Since the onset of the COVID-19 pandemic in early 2020, e-commerce has remained a relative bright spot in an otherwise difficult global retail market. Across the pricing spectrum, many brands have accelerated digitization efforts to adjust to a new reality: even in the emerging post-COVID retail environment in geographies like North America and Europe, millions of consumers – even those who previously had never made a purchase online – enjoy (and in some cases now prefer) the convenience and ease of e-commerce.
This trend has powered the continued growth of cross-border e-commerce, which, simply defined, is the selling of a product by a merchant in one country to a consumer in another country, as opposed to domestic e-commerce sales. Coming off the explosive growth in e-commerce revenue seen over the past two years, it is estimated that by next year, upwards of one in four e-commerce shoppers in the United States will have made an online purchase from a merchant in a foreign country.
On May 17, Jing Daily hosted a webinar coinciding with the release of a new joint white paper co-authored by JD.com and Shopify, “The Future of Cross-Border E-Commerce in China: A Guide for Global Brands.” The panel included Frankie Ng from the One Shopify Partnerships team at Shopify, Zachary Gidwitz, Senior Director at JD.com, Kevin Zhao, CEO and Founder of GLOSKU, and Zack Zhang, Head of Global Strategic Partnership at NihaoPay.
Here are Jing Daily’s top five takeaways.
1. International brands and merchants still face major hurdles to sell in the China market.
According to Kevin Zhao of GLOSKU, brands interested in expanding into China still face issues such as accessibility, payment fulfilment, and logistics. These obstacles, according to Zhao, can be overcome with solutions like JD Marketplace, recently launched by JD.com and Shopify, which simplifies the process by which international merchants and brands can start selling into the China market.
2. Entering the China market means adjusting to the market’s unique media and sales landscape.
Building visibility in China means adjusting to the reality of that market and of its particular social media landscape, as noted by Zhao of GLOSKU. For fashion brands, for example, this means considering a presence on platforms like Xiaohongshu or Douyin (TikTok’s China-market sibling) to reach their younger, fashion-focused user bases. Similarly, expanding into the China market also means adjusting to the country’s shopping holidays such as Double Eleven, Qixi, or 618 – holidays unique to China that are some of the biggest spending periods of the year.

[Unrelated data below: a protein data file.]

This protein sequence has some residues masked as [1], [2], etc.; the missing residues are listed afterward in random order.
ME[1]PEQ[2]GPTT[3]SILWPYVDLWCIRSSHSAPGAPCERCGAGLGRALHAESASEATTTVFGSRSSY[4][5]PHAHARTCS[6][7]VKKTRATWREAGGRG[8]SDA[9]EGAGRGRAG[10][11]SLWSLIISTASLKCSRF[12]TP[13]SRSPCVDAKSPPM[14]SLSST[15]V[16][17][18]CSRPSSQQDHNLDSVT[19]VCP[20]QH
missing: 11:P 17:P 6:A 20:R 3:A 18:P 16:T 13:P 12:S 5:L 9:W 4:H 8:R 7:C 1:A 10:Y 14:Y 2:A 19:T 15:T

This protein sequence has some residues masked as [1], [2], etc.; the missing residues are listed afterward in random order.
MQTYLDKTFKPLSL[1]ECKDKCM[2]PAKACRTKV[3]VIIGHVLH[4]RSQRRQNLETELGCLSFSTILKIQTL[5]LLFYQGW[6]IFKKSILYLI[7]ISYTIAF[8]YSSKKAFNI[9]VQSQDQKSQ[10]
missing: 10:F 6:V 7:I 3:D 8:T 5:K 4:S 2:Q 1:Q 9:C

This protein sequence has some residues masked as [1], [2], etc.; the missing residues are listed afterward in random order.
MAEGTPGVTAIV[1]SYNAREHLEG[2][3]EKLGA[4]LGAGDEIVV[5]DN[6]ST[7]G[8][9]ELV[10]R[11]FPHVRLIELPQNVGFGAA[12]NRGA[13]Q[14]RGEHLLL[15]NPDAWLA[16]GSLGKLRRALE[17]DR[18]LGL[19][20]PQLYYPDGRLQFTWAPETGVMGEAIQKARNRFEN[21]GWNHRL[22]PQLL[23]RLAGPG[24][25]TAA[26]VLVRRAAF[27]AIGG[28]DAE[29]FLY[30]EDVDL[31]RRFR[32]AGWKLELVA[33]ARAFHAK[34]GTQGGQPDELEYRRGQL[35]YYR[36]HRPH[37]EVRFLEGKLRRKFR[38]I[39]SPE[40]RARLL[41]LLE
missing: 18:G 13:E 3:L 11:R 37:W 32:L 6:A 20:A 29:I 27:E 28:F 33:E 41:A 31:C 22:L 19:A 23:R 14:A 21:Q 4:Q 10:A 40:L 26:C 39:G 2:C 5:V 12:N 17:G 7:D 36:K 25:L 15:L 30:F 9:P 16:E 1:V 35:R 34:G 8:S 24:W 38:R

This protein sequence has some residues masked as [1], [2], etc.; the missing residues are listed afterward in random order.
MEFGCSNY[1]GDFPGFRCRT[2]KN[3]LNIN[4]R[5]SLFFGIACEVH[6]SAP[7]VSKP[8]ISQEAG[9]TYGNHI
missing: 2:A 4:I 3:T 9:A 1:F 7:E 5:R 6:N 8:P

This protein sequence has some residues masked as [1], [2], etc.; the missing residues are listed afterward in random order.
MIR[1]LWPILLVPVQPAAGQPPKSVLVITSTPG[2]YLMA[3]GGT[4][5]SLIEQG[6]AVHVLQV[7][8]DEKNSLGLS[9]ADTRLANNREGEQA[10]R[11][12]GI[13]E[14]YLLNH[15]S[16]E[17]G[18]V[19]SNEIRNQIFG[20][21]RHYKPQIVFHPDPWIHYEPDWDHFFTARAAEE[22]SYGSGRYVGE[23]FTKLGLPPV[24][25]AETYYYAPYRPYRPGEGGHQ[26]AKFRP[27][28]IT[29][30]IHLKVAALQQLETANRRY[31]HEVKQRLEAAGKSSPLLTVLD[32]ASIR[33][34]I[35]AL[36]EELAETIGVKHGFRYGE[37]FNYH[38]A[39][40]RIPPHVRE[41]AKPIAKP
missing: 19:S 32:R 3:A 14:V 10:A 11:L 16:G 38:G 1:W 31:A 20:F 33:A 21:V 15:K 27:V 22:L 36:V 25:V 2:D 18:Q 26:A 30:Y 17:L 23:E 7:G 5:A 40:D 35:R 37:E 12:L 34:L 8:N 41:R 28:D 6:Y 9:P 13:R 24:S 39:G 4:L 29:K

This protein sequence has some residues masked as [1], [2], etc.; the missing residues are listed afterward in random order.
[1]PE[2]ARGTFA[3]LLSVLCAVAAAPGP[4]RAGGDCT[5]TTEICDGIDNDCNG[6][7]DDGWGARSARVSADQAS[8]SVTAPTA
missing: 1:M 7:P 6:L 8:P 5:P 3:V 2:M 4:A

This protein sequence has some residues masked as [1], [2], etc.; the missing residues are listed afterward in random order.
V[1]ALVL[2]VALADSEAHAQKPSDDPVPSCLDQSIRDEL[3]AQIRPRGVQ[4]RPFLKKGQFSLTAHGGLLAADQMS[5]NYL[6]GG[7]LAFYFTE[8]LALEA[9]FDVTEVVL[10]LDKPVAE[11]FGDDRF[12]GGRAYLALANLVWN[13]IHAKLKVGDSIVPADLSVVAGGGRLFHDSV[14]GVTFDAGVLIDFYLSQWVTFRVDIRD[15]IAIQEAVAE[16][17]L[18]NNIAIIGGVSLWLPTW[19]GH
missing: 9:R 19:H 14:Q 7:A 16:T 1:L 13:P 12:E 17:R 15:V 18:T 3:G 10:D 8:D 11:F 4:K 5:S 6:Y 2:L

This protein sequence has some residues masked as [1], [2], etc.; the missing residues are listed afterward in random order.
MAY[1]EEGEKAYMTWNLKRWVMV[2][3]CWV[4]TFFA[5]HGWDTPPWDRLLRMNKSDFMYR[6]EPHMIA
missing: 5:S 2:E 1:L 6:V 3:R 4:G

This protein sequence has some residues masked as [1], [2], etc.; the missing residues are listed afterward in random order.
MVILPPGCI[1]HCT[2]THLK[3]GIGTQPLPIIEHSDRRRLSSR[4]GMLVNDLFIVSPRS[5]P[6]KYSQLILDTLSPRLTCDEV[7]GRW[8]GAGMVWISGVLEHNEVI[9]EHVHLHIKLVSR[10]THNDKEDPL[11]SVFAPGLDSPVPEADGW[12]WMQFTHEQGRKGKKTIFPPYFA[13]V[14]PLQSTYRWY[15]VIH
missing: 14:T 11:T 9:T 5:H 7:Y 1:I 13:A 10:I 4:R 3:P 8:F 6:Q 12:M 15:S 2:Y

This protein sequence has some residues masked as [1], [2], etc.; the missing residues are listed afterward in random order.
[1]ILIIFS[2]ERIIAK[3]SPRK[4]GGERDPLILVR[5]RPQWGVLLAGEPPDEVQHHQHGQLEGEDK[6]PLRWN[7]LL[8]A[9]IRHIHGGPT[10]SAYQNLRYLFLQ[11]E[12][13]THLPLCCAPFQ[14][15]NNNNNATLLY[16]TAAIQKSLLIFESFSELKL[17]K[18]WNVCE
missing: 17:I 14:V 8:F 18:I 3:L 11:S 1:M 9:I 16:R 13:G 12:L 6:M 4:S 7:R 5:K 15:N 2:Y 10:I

3. What the new Chinese Data Security Law and the PIPL restrict cross-border data exchange means for e-commerce.
According to Frankie Ng of Shopify, one of the key elements of the new Chinese Data Security Law is to ensure Chinese customer data is stored in China. As such, the way Shopify integrates with JD.com on JD Marketplace is that Shopify does not pass Chinese consumer information into the Shopify platform. Rather, JD.com acts as an intermediary. After a sale, merchants or brands on JD Marketplace ship products to a JD warehouse, and once the product is identified by JD.com as going to an end buyer in China, that information is not passed to Shopify, staying within the servers of JD.com.
4. How platforms are tackling the issue of counterfeit products.
Asked about how platforms like JD Marketplace can crack down on counterfeits and assuage brand concerns about others selling counterfeit versions of their products, Zachary Gidwitz of JD.com discussed the robust application process for merchants to join JD Marketplace. According to Gidwitz, this includes proving the merchant owns the brand or has the rights to distribute the brand, along with registration information. Gidwitz added that in cases where a merchant is caught selling counterfeits, possible penalties include having to pay ten times the cost in restitution.
5. Even as a wave of brand nationalism sweeps China, demand remains high for foreign brands.
According to Gidwitz of JD.com, affluent, white-collar consumers in first and second-tier cities in China continue to place a premium on foreign brands, and “the pie is growing, not shifting.” Urban consumers in China still enjoy finding and buying brands ahead of the pack, and according to Gidwitz, the domestic Chinese brands currently popular among Chinese consumers are not displacing demand but rather making up a different part of the demand.
Added Kevin Zhao of GLOSKU, his company has seen particular growth in interest in imported brands in the beauty and cosmetics segments since 2020, accelerated by people spending far more time on social media since the onset of the COVID-19 pandemic.